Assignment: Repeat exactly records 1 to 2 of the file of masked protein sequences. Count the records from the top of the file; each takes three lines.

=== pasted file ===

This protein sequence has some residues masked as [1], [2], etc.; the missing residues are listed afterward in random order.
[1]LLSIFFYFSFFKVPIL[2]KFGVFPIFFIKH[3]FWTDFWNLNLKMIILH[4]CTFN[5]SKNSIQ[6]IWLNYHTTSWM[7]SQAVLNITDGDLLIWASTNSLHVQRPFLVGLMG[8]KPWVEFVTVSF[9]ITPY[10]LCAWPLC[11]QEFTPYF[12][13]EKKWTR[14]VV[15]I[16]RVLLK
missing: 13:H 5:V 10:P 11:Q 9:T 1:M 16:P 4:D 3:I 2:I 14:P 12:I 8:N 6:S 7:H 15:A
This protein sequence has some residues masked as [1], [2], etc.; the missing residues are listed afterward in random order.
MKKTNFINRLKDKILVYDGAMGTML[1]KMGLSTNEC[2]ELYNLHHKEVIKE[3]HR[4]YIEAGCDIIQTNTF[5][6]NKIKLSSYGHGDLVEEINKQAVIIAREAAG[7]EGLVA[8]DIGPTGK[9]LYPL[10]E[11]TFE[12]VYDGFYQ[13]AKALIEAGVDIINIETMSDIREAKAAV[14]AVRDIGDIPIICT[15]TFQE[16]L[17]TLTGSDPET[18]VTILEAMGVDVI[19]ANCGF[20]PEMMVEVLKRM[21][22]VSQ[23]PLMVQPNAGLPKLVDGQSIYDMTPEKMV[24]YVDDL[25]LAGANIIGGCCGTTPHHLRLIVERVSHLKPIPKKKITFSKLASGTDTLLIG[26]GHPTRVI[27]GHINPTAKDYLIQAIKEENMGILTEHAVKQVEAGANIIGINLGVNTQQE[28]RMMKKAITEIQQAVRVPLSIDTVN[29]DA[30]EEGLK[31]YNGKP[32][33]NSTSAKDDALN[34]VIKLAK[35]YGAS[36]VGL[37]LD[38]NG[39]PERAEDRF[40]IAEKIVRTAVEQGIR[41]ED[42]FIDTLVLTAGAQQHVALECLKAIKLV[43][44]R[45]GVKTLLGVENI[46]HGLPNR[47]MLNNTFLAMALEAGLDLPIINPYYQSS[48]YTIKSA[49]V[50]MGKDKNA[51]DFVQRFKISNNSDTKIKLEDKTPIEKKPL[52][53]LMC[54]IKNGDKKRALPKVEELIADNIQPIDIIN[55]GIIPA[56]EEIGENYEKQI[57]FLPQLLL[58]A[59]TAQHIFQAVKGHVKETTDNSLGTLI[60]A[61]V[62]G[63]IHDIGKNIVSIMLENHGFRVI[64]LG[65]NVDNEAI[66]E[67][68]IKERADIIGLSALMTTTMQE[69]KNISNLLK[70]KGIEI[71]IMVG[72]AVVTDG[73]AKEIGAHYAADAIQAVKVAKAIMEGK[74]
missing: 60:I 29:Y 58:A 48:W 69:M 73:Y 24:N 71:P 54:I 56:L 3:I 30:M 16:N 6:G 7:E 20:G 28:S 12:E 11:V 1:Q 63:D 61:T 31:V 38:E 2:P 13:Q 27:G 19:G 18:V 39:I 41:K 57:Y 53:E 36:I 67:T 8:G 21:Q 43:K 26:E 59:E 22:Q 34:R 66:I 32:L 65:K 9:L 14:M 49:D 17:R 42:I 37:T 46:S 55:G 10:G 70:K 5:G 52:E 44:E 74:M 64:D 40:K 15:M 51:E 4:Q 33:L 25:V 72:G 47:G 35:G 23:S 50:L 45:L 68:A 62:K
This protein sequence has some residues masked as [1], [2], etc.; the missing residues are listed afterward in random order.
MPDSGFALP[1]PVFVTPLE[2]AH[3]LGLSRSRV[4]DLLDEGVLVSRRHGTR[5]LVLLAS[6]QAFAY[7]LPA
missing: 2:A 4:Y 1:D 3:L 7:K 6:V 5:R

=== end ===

This protein sequence has some residues masked as [1], [2], etc.; the missing residues are listed afterward in random order.
[1]LLSIFFYFSFFKVPIL[2]KFGVFPIFFIKH[3]FWTDFWNLNLKMIILH[4]CTFN[5]SKNSIQ[6]IWLNYHTTSWM[7]SQAVLNITDGDLLIWASTNSLHVQRPFLVGLMG[8]KPWVEFVTVSF[9]ITPY[10]LCAWPLC[11]QEFTPYF[12][13]EKKWTR[14]VV[15]I[16]RVLLK
missing: 13:H 5:V 10:P 11:Q 9:T 1:M 16:P 4:D 3:I 2:I 14:P 12:I 8:N 6:S 7:H 15:A
This protein sequence has some residues masked as [1], [2], etc.; the missing residues are listed afterward in random order.
MKKTNFINRLKDKILVYDGAMGTML[1]KMGLSTNEC[2]ELYNLHHKEVIKE[3]HR[4]YIEAGCDIIQTNTF[5][6]NKIKLSSYGHGDLVEEINKQAVIIAREAAG[7]EGLVA[8]DIGPTGK[9]LYPL[10]E[11]TFE[12]VYDGFYQ[13]AKALIEAGVDIINIETMSDIREAKAAV[14]AVRDIGDIPIICT[15]TFQE[16]L[17]TLTGSDPET[18]VTILEAMGVDVI[19]ANCGF[20]PEMMVEVLKRM[21][22]VSQ[23]PLMVQPNAGLPKLVDGQSIYDMTPEKMV[24]YVDDL[25]LAGANIIGGCCGTTPHHLRLIVERVSHLKPIPKKKITFSKLASGTDTLLIG[26]GHPTRVI[27]GHINPTAKDYLIQAIKEENMGILTEHAVKQVEAGANIIGINLGVNTQQE[28]RMMKKAITEIQQAVRVPLSIDTVN[29]DA[30]EEGLK[31]YNGKP[32][33]NSTSAKDDALN[34]VIKLAK[35]YGAS[36]VGL[37]LD[38]NG[39]PERAEDRF[40]IAEKIVRTAVEQGIR[41]ED[42]FIDTLVLTAGAQQHVALECLKAIKLV[43][44]R[45]GVKTLLGVENI[46]HGLPNR[47]MLNNTFLAMALEAGLDLPIINPYYQSS[48]YTIKSA[49]V[50]MGKDKNA[51]DFVQRFKISNNSDTKIKLEDKTPIEKKPL[52][53]LMC[54]IKNGDKKRALPKVEELIADNIQPIDIIN[55]GIIPA[56]EEIGENYEKQI[57]FLPQLLL[58]A[59]TAQHIFQAVKGHVKETTDNSLGTLI[60]A[61]V[62]G[63]IHDIGKNIVSIMLENHGFRVI[64]LG[65]NVDNEAI[66]E[67][68]IKERADIIGLSALMTTTMQE[69]KNISNLLK[70]KGIEI[71]IMVG[72]AVVTDG[73]AKEIGAHYAADAIQAVKVAKAIMEGK[74]
missing: 60:I 29:Y 58:A 48:W 69:M 73:Y 24:N 71:P 54:I 56:L 3:I 30:M 16:N 6:G 7:E 20:G 28:S 12:E 11:V 1:Q 63:D 61:T 31:V 38:E 2:P 13:Q 27:G 19:G 18:V 39:I 41:K 57:Y 53:E 36:I 67:T 8:G 21:Q 43:K 26:E 59:E 22:Q 34:R 66:I 32:L 65:K 9:L 14:M 49:D 17:R 42:I 37:T 46:S 55:G 10:G 70:K 5:G 52:E 44:E 74:M 64:D 40:K 15:M 51:E 4:Q 33:L 25:V 72:G 47:G 35:G 23:S 50:L 45:L 68:A 62:K